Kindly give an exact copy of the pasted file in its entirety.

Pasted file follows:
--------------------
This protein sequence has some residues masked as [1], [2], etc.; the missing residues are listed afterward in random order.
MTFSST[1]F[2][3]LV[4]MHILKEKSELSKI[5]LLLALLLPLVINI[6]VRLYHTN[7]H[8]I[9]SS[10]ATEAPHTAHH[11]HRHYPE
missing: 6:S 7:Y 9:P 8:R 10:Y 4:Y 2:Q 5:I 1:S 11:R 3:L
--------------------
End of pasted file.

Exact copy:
This protein sequence has some residues masked as [1], [2], etc.; the missing residues are listed afterward in random order.
MTFSST[1]F[2][3]LV[4]MHILKEKSELSKI[5]LLLALLLPLVINI[6]VRLYHTN[7]H[8]I[9]SS[10]ATEAPHTAHH[11]HRHYPE
missing: 6:S 7:Y 9:P 8:R 10:Y 4:Y 2:Q 5:I 1:S 11:R 3:L